It would be impossible to write even a cursory survey history of Japanese cinema without acknowledging the manner in which this history is implicated within and impacted by larger sociohistorical events. The massive changes Japan experienced in the last one hundred years are coincident, of course, with the history of the cinematic medium itself. If the history of American cinema could not be told without recourse to such issues as the massive immigration from southern and Eastern Europe to the United States beginning in the 1880s, increased rural migration from South to North and increased urbanization in general, America's rise to world prominence at the end of World War I, the Depression, and the impact of World War II, among other factors, so, too, the Japanese cinema must be seen in context with Japan's rise to world prominence in its Meiji era (1868-1912), its colonialist expansionism leading to the disastrous Pacific War (1937-45), the Allied occupation (1945-52), Japan's "economic miracle" of the 1950s, and other factors of lasting import. Obviously it would be beyond the scope of this chapter even to begin to deal with these larger questions. Nevertheless, some general comments about the rise, growth, and development of Japanese cinema seem necessary before proceeding to a discussion of the salient aspects of feature filmmaking in Japan.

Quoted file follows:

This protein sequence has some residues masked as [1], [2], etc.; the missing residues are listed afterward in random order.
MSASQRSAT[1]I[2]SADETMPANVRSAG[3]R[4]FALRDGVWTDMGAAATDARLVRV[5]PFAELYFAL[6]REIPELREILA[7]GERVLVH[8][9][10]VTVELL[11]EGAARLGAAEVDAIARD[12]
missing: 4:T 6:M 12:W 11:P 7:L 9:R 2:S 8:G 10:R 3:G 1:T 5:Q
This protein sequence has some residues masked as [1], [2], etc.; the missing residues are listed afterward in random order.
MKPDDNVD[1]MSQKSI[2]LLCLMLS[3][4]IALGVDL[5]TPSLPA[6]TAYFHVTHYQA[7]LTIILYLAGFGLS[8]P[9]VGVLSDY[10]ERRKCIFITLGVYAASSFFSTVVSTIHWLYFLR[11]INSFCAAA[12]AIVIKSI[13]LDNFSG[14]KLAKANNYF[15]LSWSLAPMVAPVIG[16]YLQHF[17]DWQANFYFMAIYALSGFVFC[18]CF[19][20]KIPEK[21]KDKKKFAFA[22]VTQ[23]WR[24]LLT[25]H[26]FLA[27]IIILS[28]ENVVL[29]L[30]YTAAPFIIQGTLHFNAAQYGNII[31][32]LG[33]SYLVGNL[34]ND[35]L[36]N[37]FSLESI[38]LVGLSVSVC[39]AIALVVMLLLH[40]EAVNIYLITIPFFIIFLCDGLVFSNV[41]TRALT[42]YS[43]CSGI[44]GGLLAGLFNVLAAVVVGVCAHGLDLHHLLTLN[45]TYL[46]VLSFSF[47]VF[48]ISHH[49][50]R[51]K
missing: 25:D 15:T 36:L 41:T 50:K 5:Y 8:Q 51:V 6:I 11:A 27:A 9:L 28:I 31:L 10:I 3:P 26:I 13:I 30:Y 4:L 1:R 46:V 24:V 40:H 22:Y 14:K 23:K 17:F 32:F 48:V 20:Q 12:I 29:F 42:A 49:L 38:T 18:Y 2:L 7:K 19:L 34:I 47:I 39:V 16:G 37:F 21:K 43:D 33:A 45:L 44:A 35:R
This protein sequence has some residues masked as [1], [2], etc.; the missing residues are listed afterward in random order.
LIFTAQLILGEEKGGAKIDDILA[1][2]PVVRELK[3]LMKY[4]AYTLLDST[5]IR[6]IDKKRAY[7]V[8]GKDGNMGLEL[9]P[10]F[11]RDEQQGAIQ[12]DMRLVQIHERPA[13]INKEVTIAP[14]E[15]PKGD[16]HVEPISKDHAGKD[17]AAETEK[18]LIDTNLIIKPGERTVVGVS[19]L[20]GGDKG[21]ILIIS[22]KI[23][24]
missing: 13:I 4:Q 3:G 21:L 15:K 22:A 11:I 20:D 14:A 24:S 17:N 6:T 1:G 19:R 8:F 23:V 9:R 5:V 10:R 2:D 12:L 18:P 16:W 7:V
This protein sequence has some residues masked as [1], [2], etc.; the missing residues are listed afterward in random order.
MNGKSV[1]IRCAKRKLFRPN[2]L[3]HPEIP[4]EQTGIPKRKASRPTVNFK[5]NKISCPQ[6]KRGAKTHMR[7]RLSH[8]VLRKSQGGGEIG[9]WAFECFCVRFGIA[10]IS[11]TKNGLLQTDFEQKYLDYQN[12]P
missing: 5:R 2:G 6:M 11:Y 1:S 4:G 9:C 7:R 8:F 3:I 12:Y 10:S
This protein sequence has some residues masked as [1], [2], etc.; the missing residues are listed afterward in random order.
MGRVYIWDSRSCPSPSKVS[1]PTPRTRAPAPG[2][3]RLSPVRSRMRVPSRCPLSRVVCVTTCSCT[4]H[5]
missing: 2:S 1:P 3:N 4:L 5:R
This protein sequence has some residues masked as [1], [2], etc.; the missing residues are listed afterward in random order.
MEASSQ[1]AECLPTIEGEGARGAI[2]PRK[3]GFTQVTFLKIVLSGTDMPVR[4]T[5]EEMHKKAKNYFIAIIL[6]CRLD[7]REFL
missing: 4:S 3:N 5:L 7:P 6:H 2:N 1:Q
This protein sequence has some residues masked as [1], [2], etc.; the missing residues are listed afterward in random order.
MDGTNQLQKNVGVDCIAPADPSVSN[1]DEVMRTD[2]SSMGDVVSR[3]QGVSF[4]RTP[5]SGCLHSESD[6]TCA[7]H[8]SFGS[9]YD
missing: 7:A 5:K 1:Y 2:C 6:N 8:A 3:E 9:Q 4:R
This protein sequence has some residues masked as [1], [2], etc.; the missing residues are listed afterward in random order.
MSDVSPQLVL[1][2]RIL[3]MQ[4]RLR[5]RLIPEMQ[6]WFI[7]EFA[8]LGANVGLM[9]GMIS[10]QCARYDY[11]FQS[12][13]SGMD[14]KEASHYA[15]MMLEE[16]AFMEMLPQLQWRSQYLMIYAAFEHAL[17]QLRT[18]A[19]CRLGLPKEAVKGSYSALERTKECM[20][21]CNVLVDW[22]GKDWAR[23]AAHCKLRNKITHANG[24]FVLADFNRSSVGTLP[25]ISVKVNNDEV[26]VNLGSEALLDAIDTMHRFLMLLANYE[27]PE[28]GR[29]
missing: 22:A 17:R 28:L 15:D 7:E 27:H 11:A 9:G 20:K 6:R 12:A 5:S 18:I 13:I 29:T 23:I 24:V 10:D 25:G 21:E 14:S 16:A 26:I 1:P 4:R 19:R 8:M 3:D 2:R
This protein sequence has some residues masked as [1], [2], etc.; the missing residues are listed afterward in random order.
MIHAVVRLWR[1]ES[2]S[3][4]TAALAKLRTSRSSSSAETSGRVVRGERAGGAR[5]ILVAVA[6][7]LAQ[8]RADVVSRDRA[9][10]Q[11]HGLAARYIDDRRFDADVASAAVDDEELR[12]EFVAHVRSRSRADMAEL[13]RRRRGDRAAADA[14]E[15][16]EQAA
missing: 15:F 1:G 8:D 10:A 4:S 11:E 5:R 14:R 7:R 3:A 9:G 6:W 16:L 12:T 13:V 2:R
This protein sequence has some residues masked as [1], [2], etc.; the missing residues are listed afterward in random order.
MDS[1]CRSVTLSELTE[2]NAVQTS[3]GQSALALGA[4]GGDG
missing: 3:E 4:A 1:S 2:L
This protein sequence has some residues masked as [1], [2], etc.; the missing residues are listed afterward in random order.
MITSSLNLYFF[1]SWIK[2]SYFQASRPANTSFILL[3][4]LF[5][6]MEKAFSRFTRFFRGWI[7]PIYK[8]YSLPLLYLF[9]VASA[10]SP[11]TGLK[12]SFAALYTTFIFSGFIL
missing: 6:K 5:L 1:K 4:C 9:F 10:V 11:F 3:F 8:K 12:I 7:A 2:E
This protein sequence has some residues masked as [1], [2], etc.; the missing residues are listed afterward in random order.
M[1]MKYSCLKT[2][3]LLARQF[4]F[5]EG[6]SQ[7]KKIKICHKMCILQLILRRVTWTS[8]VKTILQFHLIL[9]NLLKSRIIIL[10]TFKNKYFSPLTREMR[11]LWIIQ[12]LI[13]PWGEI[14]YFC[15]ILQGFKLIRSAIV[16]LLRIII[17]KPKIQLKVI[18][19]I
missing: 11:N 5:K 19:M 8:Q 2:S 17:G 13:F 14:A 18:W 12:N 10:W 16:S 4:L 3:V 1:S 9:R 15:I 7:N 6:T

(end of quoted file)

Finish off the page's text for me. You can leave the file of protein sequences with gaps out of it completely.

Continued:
Cinema the world over arose, not coincidentally, in a period of increasing industrialization, urbanization, familial and cultural fragmentation, and, generally, escalating modernization. Perhaps nowhere were these linked forces more visible the world over than in Japan. Following the Meiji Restoration of 1868, Japan embarked on a virtual campaign of modernization that became inextricably linked to Westernization. The importation of Western sciences (never ignored, to be sure, but avowedly increased in this period), Western literatures, and even Western models of education and child rearing became not simply the rage but a national goal. This was particularly true in the political, educational, and cultural centers of Japan: Tokyo, Kyoto, and Osaka.